As I ponder why I have to endure yet another repeat of the Gilmore Girls this week, I began thinking about what a seemingly perfect relationship Lorelai and her daughter, Rory share. For those of you unfamiliar with the show, you can get a recap here. As the old monkey has pointed out, this show represents the ultimate in chick-fantasy viewing - shopping references, food eaten without weight gained, and adoring males devoted to their women's every wish and command. (See, for example, the episode where Jackson obligingly undergoes a vasectomy at the behest of his wife, Sookie. Sookie, by the way, is the dream friend - cute, but not too beautifully threatening, funny, a great cook - willing to feed you on demand, and an all-round fun partner in crime.)
I enjoy the show because of its snappy dialogue, numerous pop-cultural references, and fabulous wardrobes. How Lorelai affords the clothes she wears on an inn-keeper's budget is a mystery, but I am willing to suspend doubt in the name of fashion. But one reason the show has won such praise, is its focus on the earnest struggle of the central character - Lorelai, to raise an intelligent and thoughtful daughter as a single parent.
Back to our world. Our monkey-on-the-way is a girl. I have wondered, from time to time, what it will be like raising a daughter, how it will be different than having a son, and what our relationship will be like over time. Unlike her relationship with Rory, Lorelai's relationship with her own mother is tenous and icy, which suggests why she has raised her daughter by departing so sharply from the chilly, upper-class, WASP Connecticut background of her girlhood. The irony of course, is in witnessing how alike Lorelai and her mother really are, depite her efforts to the contrary.
In the end, it seems Lorelai hasn't done half bad raising her daughter, notwithstanding the whole "taking a break from Yale" thing. I don't aspire to raise my daughter to be my best friend. Nor do I plan on attempting to be the cool mom role model that Lorelai is. I've never quite understood that style of parenting. But Lorelai does have some lessons to teach us. I've composed the following list of lessons I have learned from Lorelai:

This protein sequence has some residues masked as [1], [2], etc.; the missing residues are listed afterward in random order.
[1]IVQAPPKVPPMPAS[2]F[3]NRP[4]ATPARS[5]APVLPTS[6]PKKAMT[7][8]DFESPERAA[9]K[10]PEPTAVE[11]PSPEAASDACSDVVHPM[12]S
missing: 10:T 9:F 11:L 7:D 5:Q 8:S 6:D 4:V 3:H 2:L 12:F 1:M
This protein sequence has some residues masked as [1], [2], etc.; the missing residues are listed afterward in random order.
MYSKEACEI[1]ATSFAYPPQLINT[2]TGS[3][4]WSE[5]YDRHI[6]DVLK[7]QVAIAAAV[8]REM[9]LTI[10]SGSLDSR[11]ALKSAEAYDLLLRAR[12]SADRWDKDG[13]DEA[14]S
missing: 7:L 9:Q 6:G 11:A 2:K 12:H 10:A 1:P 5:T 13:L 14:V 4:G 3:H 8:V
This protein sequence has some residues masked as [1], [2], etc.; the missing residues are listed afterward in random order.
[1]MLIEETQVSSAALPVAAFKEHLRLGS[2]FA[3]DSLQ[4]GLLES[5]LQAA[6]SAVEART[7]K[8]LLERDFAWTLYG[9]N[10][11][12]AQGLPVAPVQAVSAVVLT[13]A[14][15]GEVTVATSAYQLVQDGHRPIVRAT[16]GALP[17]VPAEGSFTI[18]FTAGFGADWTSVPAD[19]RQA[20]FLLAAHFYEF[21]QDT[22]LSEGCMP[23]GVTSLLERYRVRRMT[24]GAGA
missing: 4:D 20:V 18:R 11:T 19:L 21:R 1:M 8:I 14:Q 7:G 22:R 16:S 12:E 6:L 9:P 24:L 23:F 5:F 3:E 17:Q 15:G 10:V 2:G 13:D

1. To ensure that your child is accepted by Harvard, Princeton and Yale (Rory chose Yale), you must force them to put up a corkboard in their bedroom that shall forever be known as the IVY LEAGUE SHRINE. Prominently display paraphenalia from your 1st choice school there, such as banners, postcards, decals, sweatshirts, etc.
2. Encourage your child's reading habits by keeping them company. For example, when Rory is sitting on the living room couch reading Faust, Lorelai is always seen with a thought-provoking periodical in her hand, like InStyle or Lucky. Rory wound up at Yale, you know.
3. A healthy brain must be nurtured (Rory uses hers at Yale) through good nutrition and eating habits. Lorelai and Rory always start their day off with coffee and Pop Tarts, or coffee and pastries, or coffee and big greasy breakfast specials- courtesy of Luke's Diner. Never one to worry about such mundane things as cooking, Lorelai relies on the magnitude of take-out options that exist in their lovely little town, Star's Hollow. I'm truly amazed that they have such a bevy of selections to choose from. Having lived in Connecticut once upon a time, I recall very few, options back when I was flipping through the menus.
4. Coffee is the beverage that keeps the neurons firing. Drink a lot of it, and encourage your child to take up the habit early. From the early episodes I've seen, Rory was drinking it while still in high school. No wonder she's in Yale!
5. The key to being a well-rounded person is to balance brains and beauty. Lorelai makes sure that Rory is always dressed in the latest JCrew and Abercrombie fashions, and encourages her love of consumerism with constant references to shoes, Sephora, and handbags. It's amazing how Lorelai rejects the world of wealth and priviledge her parents offered her, but still maintains her champagne tastes on her beer budget. Regardless, Rory is one of the best-dressed residents of New Haven (she's an Eli, you know) I have ever seen.
6. And finally, maintain a sense of humor at all costs. That way, your child will never know whether you are laughing with them or at them. Even as you intrude on every aspect of your daughter's personal life, keep things light, and throw in lots of references to music, celebrity gossip, and current movies so she knows you are still young and hip enough to understand her. Television viewing is a prime opportunity to bond, and force your daughter to reveal every intimate detail of her day. Make sure you have her so thoroughly brainwashed and dependent on you, that her emotional health and psychological development are permanently stunted by the time she has reached adolescence. That way, she won't do anything without seeking your approval. Hell, she'll even be inviting you along on her dates - Rory does. And did I mention she goes to Yale?
While his mother fritters away her hours watching Gilmore Girls and blogging, the monkey develops his math skills the old-fashioned way.